When French midfielder Zinedine Zidane pounded his bald, rock-hard noggin into Italian defender Marco Materazzi’s sternum during the 110th minute of the World Cup final last Sunday, approximately 1.2 billion people gasped in unison. What could Materazzi have possibly said to provoke Zidane, perhaps the best player of his generation, into committing an act he had to have known would send him off with a red card, in the last game of his career?
Post-game, both players were mum. But several enterprising English newspapers hired lip readers to screen footage and get to the bottom of it all.
According to The Sun, Materazzi called the Algerian-born Zidane a “son of a terrorist whore.” The Daily Mirror, on the other hand, claimed he sneered, “All Muslims are terrorist bitches.” According to the Guardian, the slur was more along the lines of “I wish an ugly death to you and all your family,” followed by a terse “go fuck yourself.” And the lip-reader for the Independent said it was a classic sister insult.
Whew. Leaving aside the sensitive geopolitical ramifications of the verbal war, there’s no denying that this was some of the most effective trash talking in history. Here are four other competitors from the past.
Muhammad Ali, taunting George Foreman before the “Rumble in the Jungle,” Kinshasa, Zaire, 1974. “For this fight, I’ve wrestled with alligators, I’ve tussled with a whale, I done handcuffed lightning, and put thunder in jail. You know I’m bad. I have murdered a rock, I’ve injured a stone, and hospitalized a brick. I’m so bad, I make medicine sick. I’m so fast, man, I can run through a hurricane and not get wet. When George Foreman meets me, he’ll pay his debt. I can drown the drink of water, and kill a dead tree. Wait till you see Muhammad Ali.” Poetry in motion. Pure and simple. From the greatest smack-talker of all time.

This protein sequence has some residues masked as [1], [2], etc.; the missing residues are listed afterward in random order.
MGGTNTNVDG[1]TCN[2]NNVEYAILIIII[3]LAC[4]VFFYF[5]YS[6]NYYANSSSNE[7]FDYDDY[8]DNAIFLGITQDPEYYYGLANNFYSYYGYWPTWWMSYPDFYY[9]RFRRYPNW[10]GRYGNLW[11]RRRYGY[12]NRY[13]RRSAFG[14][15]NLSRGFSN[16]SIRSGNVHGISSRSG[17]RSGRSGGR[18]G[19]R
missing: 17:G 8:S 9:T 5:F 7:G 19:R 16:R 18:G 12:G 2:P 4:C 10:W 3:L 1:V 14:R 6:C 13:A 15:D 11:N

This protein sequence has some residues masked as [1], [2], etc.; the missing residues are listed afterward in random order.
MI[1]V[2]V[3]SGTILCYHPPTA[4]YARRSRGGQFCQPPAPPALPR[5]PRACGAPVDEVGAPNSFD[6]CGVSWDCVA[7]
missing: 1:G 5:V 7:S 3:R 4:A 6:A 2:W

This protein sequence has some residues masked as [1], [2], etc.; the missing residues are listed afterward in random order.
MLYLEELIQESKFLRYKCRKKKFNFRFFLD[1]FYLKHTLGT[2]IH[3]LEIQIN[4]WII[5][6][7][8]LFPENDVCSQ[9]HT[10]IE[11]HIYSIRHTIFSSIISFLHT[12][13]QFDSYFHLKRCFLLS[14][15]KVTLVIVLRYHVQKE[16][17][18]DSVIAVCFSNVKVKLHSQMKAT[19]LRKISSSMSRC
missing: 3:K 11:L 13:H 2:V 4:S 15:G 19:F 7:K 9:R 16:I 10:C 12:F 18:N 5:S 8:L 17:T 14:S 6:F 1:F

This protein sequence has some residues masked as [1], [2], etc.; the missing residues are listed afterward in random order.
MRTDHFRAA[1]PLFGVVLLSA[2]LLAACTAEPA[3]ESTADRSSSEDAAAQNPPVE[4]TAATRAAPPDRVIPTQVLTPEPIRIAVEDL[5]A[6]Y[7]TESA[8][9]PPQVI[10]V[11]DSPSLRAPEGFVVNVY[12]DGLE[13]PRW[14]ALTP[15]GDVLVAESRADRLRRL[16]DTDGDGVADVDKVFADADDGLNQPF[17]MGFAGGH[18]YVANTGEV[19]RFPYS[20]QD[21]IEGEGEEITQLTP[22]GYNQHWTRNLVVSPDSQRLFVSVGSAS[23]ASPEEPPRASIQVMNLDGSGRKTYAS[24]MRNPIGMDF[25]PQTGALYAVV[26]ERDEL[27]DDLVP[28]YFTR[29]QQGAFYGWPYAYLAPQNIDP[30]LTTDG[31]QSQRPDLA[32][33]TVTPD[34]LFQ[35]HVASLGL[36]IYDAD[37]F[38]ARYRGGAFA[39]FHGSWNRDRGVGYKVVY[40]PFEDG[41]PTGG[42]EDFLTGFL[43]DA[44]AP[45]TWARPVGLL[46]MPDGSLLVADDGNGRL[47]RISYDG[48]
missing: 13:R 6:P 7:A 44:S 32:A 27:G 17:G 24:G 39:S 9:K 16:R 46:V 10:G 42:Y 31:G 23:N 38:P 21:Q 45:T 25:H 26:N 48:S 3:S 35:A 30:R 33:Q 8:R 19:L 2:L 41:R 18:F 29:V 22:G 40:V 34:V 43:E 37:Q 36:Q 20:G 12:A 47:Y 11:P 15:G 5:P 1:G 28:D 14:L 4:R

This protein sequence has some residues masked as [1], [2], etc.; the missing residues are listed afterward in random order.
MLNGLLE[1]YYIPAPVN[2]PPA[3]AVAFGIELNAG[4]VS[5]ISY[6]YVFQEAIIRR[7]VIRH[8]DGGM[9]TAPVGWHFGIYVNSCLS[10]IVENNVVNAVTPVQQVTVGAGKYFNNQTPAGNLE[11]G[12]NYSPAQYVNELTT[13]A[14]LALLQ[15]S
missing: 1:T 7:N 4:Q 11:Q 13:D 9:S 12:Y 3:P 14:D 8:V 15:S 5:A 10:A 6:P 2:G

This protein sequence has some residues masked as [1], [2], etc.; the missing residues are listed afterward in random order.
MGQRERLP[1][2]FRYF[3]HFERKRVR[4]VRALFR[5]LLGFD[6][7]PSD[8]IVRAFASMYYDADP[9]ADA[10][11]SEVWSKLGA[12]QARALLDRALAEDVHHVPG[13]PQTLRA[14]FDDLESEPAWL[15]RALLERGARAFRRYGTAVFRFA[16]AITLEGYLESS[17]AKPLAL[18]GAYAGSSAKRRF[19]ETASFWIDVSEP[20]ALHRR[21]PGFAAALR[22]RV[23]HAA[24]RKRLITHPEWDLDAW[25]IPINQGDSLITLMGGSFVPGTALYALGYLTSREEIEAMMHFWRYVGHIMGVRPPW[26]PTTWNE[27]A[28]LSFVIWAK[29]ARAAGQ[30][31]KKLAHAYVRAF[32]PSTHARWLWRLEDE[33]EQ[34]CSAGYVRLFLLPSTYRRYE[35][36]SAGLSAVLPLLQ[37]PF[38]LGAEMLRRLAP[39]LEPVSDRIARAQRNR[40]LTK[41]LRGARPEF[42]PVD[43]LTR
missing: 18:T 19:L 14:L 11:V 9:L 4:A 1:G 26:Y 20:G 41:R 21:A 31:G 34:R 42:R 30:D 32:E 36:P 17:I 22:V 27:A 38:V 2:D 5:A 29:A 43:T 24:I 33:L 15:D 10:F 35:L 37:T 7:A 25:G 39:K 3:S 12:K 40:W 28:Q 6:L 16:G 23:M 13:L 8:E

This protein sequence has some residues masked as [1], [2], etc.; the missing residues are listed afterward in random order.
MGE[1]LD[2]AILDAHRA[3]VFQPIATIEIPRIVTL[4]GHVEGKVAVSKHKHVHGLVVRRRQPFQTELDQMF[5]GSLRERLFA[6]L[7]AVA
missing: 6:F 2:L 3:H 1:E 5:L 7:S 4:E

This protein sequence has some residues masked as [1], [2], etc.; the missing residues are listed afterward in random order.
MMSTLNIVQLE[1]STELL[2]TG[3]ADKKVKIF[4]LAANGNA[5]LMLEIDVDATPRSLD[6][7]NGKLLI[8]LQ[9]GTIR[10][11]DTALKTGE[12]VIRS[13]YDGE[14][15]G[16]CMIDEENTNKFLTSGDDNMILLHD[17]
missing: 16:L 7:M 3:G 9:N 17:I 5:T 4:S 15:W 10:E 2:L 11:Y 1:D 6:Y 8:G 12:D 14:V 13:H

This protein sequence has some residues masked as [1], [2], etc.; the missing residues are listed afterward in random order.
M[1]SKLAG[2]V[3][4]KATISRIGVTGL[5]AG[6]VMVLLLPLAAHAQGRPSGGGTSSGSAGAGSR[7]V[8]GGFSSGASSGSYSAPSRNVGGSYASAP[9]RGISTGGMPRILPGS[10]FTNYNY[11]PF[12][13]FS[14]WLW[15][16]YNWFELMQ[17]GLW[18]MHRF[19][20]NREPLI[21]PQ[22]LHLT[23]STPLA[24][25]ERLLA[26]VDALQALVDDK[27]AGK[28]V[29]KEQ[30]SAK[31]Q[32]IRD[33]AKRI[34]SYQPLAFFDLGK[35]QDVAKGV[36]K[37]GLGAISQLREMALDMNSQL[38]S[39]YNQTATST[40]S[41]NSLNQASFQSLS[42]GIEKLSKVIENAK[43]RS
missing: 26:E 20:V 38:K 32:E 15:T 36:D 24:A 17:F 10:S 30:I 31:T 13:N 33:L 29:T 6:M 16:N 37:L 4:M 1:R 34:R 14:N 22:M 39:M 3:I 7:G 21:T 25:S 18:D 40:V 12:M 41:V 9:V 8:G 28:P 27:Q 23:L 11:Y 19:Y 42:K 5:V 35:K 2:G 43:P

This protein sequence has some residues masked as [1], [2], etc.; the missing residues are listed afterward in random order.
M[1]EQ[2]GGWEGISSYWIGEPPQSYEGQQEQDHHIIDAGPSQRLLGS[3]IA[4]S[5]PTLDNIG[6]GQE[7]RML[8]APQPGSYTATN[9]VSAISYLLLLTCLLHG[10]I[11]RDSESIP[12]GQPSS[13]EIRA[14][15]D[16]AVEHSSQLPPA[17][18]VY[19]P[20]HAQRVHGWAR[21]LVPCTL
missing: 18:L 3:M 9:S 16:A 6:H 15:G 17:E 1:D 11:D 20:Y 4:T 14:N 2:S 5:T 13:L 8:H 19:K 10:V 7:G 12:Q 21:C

Red Sox pitcher Pedro Martinez to Yankees catcher Jorge Posada, during the 2003 ALCS. “You’re next. I’ll hit you in the head.” “Posada is Latin,” Seth Mnookin reports Martinez as saying post-game in his book, Feeding the Monster. “He should know, if you don’t want to fuck with someone, you don’t say anything about their mother.”
Drederick Tatum on Homer Simpson, prior to their title bout on The Simpsons in 1996. “I think he’s is a good man. I like him. I have nothing against him, but I’m definitely gonna make orphans of his children.” Informed by a reporter that “uh, you know, they do have a mother, Champ,” Tatum replied: “Yes, but I would imagine that she would die of grief.”
This is a one-sided rivalry, of course, with Homer picking War’s “Why Can’t We Be Friends” as his entrance music.
Mike Tyson (the real-life Drederick Tatum) to Lennox Lewis in 2000. “Lennox Lewis, I’m coming for you.… My style is impetuous. My defense is impregnable. And I’m just ferocious. I want your heart; I wanna eat his children. Praise be to Allah.”
Yum. Search for this one on YouTube: the look of tremulous incredulity on interviewer Jim Gray’s face is priceless.